During 2017/18, the average rate of fatal workplace injuries for all industries is 0.44 per thousand workers, however the rate for the agricultural, forestry and fishing industry is almost 19 times higher. this represents a total 29 workers. In addition to this, four members of the public, including children, also lost their lives.
The most common source of fatal injury was livestock, followed by moving machinery and entrapment when something collapses.
When looking at data over a five year period, the most common causes of fatal injury were moving vehicles, livestock and falls from heights.
The highest rates of fatal injury (46%) occurred in the over 65s.
Two thirds of worker deaths were among the self employed.
Estimates indicate that 13,000 workers received non fatal injuries representing approximately 3.7% of workers. This is twice the average for all industries combined.
It is estimated that there were 17,000 cases of work related ill health. Over half of these were musculoskeletal disorders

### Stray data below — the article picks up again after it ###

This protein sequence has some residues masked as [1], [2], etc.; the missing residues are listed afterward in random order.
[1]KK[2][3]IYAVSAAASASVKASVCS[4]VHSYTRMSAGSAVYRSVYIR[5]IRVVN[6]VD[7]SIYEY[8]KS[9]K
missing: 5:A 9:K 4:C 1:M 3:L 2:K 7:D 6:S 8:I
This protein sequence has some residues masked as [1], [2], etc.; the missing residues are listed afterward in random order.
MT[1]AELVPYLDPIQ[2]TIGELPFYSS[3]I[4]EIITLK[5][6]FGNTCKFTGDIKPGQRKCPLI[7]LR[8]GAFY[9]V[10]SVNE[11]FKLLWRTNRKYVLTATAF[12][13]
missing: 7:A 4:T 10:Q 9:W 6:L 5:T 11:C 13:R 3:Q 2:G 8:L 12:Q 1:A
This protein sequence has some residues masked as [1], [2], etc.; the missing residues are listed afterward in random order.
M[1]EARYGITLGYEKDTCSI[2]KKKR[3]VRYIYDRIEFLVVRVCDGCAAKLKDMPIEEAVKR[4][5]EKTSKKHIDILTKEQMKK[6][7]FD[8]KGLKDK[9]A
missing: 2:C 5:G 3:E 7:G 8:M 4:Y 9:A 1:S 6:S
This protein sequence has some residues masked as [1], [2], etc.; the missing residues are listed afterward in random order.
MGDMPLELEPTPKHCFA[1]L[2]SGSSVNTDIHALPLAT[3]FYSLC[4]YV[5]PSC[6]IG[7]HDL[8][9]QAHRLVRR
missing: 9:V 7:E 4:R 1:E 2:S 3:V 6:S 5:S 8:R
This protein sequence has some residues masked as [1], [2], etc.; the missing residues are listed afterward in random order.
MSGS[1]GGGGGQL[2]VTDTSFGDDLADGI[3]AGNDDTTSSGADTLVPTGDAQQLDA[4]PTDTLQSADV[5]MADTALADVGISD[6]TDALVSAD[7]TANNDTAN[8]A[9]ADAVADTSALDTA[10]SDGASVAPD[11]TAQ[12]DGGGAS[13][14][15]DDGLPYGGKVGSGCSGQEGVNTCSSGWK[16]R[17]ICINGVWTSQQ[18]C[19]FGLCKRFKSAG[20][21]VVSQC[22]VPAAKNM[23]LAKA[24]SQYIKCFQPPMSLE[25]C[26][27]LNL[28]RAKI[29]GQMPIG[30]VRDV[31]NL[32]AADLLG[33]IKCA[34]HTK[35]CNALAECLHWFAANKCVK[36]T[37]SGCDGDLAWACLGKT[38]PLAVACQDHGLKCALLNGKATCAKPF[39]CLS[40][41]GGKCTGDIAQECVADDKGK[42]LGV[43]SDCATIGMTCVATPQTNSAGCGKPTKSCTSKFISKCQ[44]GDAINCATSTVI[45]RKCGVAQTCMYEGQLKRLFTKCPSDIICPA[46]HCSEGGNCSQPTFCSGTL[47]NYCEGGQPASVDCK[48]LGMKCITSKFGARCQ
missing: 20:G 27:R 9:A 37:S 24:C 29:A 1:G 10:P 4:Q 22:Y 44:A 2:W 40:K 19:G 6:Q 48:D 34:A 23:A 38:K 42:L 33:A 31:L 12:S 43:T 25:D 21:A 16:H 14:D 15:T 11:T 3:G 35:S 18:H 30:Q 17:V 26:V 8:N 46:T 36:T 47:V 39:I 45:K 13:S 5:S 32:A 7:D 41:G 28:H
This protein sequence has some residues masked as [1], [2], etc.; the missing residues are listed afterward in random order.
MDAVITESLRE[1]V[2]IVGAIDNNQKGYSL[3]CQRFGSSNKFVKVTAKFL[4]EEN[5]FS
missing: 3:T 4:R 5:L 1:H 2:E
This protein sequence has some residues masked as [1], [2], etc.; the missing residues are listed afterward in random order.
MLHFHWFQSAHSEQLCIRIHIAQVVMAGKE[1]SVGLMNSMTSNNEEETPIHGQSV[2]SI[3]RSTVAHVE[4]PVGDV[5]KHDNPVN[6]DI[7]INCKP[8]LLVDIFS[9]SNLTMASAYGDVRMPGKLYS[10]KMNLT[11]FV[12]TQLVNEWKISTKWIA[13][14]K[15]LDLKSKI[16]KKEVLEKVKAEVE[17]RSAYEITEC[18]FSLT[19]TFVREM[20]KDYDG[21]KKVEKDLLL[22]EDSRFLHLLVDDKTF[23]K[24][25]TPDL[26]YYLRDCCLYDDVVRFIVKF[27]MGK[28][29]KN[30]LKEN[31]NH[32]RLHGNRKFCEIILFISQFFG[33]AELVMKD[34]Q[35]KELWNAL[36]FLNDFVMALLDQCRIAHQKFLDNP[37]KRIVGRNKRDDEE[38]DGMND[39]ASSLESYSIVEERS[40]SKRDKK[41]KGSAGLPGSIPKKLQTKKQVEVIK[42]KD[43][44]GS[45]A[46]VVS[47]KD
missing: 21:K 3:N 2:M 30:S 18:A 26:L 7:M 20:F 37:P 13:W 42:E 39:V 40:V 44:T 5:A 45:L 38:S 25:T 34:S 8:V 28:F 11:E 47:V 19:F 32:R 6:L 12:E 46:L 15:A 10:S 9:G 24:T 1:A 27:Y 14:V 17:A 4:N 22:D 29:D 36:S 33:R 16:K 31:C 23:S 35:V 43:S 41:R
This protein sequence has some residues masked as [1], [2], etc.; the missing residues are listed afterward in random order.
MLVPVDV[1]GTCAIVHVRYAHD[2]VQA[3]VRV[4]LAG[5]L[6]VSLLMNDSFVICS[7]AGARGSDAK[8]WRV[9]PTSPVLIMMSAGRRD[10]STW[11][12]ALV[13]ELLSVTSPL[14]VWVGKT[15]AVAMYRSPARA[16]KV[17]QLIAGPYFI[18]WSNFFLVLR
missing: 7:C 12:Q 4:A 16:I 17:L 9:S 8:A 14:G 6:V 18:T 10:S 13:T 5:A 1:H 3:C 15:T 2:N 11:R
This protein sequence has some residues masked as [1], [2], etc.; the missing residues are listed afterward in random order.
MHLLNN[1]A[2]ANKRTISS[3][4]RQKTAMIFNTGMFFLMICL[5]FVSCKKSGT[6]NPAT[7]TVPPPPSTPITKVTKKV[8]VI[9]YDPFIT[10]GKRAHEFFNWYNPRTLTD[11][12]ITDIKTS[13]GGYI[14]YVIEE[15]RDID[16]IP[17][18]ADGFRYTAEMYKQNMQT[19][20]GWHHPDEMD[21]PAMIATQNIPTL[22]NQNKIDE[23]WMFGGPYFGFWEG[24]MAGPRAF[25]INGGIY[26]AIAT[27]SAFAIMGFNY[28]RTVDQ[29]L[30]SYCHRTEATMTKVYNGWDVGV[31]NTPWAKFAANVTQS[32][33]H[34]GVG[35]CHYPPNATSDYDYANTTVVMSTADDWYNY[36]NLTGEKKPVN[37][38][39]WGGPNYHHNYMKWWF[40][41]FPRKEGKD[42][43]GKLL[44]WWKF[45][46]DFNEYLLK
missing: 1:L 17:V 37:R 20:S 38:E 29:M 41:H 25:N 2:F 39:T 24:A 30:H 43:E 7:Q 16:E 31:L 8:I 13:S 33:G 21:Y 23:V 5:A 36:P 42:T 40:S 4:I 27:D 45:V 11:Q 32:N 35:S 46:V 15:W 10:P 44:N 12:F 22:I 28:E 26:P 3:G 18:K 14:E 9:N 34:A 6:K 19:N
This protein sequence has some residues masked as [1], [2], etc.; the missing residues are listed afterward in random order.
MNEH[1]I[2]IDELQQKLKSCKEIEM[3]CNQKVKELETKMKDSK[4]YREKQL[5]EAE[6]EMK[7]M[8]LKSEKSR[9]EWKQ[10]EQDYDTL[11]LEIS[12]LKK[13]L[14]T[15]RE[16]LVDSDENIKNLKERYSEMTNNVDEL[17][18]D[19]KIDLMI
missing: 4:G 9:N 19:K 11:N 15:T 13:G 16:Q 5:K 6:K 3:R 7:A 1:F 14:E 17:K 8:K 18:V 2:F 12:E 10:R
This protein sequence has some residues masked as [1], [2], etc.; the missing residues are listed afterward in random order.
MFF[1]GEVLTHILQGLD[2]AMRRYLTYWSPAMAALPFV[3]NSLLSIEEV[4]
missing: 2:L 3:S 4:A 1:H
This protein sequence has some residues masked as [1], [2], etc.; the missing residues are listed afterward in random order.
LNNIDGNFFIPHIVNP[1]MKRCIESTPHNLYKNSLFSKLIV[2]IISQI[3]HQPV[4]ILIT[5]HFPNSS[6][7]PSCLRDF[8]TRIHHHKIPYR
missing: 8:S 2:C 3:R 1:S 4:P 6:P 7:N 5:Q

2.5% of workers suffer from work related musculoskeletal disorders, this is twice the average.
Work related illness and injury in the agriculture, forestry and fishing sector has been estimated to cost £293 million.
HSE, 2018. Agriculture, forestry and fishing statistics in Great Britain, 2018. Available at http://www.hse.gov.uk/statistics/industry/agriculture.pdf. (Accessed 16th April 2018)
HSE, 2018. Fatal injuries in agriculture, forestry and fishing in Great Britain 2017/18. Available at http://www.hse.gov.uk/agriculture/pdf/agriculture-fatal-injuries-1718.pdf. (Accessed 1`6th April 2018)
Contains public sector information published by the Health and Safety Executive and licensed under the Open Government Licence